I never advertised the fact that I’m a nurse (dual qualified – general adult and mental health) as I just wanted to be treated as “Leah’s Mummy”.

However, in my experience, most parents of children and young people with chronic/life limiting illnesses very quickly become experts in their child’s condition and want to be treated as partners in their child’s care by healthcare professionals.

Furthermore, if this doctor had thought that I didn’t understand what he was saying, then he should have used simpler terminology or explained himself better. My daughter was D-Y-I-N-G, we were arranging her end of life care, within twenty four hours she was gone.

As a healthcare professional myself, I consider that it’s my responsibility to ensure that service users can understand me, taking into account their cultural and ethnic background, standard of education and any disability that may impact on communication.

Dr Kate Granger is spot on in her most recent blog post when she talks about the importance of communication and compassion. The many healthcare staff who exemplified those two qualities while caring for Leah and I, certainly made our difficult journey that little bit easier and will always be fondly remembered by me.

In closing, I want to raise awareness that many people with a blood cancer will require a bone marrow or stem cell transplant.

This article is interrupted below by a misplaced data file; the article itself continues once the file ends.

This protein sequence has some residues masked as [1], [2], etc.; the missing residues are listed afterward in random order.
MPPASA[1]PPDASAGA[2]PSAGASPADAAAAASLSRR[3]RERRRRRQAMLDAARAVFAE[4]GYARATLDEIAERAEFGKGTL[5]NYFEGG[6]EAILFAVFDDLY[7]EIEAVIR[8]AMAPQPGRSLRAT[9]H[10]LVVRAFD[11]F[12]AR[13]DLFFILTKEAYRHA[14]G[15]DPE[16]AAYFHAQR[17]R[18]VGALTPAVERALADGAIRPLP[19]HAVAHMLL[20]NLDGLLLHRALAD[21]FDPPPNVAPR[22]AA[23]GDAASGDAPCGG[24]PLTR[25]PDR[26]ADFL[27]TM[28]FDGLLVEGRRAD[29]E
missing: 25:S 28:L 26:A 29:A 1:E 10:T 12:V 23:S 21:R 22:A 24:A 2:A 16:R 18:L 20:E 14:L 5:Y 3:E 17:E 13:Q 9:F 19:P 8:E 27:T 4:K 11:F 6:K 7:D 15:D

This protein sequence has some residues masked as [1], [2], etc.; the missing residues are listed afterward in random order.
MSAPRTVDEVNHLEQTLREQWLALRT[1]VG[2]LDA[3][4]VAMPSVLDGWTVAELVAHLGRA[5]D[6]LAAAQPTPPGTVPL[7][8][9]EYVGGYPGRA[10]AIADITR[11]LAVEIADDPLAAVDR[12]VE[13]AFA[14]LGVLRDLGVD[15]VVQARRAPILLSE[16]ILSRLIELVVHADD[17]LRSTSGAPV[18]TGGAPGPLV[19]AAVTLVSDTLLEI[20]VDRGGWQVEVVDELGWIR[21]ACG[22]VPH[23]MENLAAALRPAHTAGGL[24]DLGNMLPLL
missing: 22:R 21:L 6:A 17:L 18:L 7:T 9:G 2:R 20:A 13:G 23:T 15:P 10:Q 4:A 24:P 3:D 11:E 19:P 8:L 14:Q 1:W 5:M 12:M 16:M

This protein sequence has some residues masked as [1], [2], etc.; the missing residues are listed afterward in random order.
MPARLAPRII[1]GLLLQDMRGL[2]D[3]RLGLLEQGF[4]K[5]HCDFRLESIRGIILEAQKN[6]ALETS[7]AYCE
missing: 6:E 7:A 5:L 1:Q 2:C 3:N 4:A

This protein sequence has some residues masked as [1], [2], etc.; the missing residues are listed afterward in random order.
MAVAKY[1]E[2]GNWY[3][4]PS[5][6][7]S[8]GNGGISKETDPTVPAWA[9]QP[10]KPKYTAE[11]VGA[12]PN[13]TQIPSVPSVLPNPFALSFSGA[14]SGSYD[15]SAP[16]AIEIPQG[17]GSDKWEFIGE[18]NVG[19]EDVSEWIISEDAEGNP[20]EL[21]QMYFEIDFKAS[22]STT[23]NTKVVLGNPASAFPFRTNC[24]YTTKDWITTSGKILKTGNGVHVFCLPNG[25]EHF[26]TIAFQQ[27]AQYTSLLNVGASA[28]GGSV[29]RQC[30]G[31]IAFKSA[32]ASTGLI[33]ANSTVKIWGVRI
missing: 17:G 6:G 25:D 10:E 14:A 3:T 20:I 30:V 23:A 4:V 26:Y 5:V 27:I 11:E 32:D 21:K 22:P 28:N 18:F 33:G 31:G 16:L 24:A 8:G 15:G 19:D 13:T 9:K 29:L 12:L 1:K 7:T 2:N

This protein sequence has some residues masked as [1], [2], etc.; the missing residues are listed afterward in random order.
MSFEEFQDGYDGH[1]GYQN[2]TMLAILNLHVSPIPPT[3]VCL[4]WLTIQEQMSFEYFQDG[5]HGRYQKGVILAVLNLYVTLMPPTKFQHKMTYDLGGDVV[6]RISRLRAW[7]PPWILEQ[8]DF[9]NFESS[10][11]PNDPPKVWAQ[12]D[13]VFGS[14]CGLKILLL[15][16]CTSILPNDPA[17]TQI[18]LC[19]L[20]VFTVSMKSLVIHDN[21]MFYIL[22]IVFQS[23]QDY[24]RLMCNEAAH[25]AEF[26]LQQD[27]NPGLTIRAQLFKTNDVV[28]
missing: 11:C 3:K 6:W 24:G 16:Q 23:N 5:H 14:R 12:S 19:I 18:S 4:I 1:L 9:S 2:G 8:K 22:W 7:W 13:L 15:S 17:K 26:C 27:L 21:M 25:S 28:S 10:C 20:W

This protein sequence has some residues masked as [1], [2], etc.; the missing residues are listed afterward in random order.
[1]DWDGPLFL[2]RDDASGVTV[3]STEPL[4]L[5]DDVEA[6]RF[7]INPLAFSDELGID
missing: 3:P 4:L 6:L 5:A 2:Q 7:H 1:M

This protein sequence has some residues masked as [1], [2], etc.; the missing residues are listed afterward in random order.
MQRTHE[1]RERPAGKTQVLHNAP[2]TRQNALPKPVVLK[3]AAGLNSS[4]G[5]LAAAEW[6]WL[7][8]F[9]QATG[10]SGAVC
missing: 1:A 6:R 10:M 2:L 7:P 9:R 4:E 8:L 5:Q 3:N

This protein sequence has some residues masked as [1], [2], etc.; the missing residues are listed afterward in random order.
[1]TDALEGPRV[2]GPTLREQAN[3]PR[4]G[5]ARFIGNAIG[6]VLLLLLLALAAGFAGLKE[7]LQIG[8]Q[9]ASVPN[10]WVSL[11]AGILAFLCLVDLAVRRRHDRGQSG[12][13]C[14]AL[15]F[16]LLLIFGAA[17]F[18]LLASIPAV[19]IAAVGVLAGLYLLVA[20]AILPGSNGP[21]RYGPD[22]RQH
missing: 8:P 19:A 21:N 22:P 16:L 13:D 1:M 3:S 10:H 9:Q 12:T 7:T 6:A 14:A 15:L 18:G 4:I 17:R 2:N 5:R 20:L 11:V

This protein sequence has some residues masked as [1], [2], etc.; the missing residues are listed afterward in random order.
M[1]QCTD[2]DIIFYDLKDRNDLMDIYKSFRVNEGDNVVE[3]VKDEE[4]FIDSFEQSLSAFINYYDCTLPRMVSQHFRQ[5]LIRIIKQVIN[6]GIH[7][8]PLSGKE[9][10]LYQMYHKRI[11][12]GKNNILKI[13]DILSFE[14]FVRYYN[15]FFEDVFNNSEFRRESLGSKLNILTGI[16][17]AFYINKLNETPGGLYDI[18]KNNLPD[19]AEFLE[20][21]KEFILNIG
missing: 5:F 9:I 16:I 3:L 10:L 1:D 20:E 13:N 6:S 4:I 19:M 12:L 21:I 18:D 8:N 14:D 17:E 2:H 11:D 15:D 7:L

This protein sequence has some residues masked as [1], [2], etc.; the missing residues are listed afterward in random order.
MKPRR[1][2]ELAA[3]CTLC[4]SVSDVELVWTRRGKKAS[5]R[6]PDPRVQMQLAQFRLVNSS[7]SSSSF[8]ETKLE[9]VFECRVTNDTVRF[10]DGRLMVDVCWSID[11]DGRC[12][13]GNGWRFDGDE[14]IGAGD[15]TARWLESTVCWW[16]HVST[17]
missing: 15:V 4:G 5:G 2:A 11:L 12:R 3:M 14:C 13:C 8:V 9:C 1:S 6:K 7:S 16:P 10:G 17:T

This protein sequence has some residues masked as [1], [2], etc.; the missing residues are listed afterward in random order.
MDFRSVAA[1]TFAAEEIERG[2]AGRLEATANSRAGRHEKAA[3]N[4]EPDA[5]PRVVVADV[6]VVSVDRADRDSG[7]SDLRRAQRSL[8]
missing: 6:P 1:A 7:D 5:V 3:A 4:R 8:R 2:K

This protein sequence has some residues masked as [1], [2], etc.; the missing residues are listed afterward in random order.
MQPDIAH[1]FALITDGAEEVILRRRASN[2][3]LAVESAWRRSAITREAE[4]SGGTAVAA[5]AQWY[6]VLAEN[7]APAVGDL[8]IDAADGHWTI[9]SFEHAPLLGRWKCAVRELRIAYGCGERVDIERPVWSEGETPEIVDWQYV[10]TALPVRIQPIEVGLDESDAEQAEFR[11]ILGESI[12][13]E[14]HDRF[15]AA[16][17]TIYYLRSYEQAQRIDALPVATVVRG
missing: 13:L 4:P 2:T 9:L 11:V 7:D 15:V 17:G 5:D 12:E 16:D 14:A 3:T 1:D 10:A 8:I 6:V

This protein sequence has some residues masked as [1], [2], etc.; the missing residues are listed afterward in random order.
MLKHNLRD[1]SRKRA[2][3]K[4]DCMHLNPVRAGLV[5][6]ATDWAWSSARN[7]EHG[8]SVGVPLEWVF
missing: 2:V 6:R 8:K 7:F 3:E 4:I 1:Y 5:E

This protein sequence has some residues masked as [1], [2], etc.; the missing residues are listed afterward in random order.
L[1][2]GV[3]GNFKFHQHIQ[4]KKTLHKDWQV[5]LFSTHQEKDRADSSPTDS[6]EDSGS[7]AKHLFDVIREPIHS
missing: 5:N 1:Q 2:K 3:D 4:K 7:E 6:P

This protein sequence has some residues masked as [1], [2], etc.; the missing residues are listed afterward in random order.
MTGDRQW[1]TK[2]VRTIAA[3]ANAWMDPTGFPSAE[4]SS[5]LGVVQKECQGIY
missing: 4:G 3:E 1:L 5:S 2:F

Unfortunately this didn’t save Leah’s life, although it may have given us some extra, precious, time.

Margot Martini
Margot Martini

           Nevertheless, a bone marrow/stem cell transplant has saved the lives of many other adults and children.

Here are some facts, taken from the website Team Margot, which is run by the parents of a gorgeous little girl called Margot Martini, who sadly also lost her life to blood cancer:

OVER 37,000 PEOPLE WORLDWIDE NEED A BONE MARROW TRANSPLANT…

BUT THEY MUST FIRST FIND A MATCHING DONOR.

ON AVERAGE, ONLY HALF OF THOSE SEEKING A MATCHING DONOR WILL EVER FIND ONE.

THE ODDS OF SUCCESS FALL TO JUST 21% IF THE PATIENT HAS AN ETHNIC OR MIXED RACE HERITAGE.

IT NEEDN’T BE THAT WAY – YOU CAN HELP!

PLEASE REGISTER AS A POTENTIAL DONOR –

YOU CAN SAVE A LIFE.